<p><span><strong>Les gauches occi­den­tales sont divi­sées sur les res­pon­sa­bi­li­tés de l’OTAN dans ce conflit et son esca­lade. Pensez-vous que la prise en compte des res­pon­sa­bi­li­tés de l’Alliance pour­rait conduire à rela­ti­vi­ser celles de la Russie ?</strong></span></p>
<blockquote>
<p>« L’<span class="caps">OTAN</span>, les États-Unis et les poli­ti­ciens de droite en Europe ont fait tout ce qui était en leur pou­voir pour mettre de l’huile sur le feu. »</p>
</blockquote>
<p>L’<span class="caps">OTAN</span>, les États-Unis et les poli­ti­ciens de droite en Europe ont fait tout ce qui était en leur pou­voir pour mettre de l’huile sur le feu. Bien sûr, les extré­mistes éta­su­niens sont ravis de la pers­pec­tive de voir l’Ukraine deve­nir un nou­vel Afghanistan. Mais il est poli­ti­que­ment et mora­le­ment impos­sible de défendre l’invasion russe en rai­son de ces intrigues. Ceux qui sont ten­tés d’user d’une telle argu­men­ta­tion prennent le risque de se rendre com­plices d’une entre­prise impé­ria­liste cri­mi­nelle et san­glante. Même du point de vue des inté­rêts natio­naux de la Russie, cette guerre ins­talle une situa­tion bien pire. Le natio­na­lisme russe lui-même est aujourd’­hui tra­ver­sé de contra­dic­tions. Poutine disait que des mis­siles tirés de Kharkov [<em>deuxième plus grande ville d’Ukraine, ndlr</em>] pour­raient tou­cher la Russie en six minutes. Or Kharkov est à la même dis­tance de la Russie que les pays baltes. En rai­son de cette guerre, il y aura désor­mais des mis­siles à six minutes de la Russie dans les pays baltes alors que ce n’était pas le cas pré­cé­dem­ment. Des forces poli­tiques euro­péennes (de gauche, du centre, de droite) s’opposaient à ce que le bud­get mili­taire de leur pays atteigne 2 % du <span class="caps">PIB</span> comme le pré­co­nise l’<span class="caps">OTAN</span> : désor­mais, l’Ouest est uni sur l’enjeu mili­taire. Les défen­seurs de la paix res­tent, eux, sans argu­ments. Poutine a atta­qué sans pro­vo­ca­tion objec­tive. La ques­tion s’impose : pour­quoi l’a‑t-il fait, alors que de telles consé­quences étaient prévisibles ?</p>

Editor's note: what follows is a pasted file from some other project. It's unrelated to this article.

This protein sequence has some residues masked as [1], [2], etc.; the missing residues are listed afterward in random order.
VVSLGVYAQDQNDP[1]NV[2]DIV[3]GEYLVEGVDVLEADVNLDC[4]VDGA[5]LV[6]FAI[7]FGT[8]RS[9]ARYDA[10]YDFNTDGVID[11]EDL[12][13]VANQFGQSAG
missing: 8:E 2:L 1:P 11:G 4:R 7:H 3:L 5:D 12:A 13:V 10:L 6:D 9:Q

<p><span><strong>Vous avez une idée ?</strong></span></p>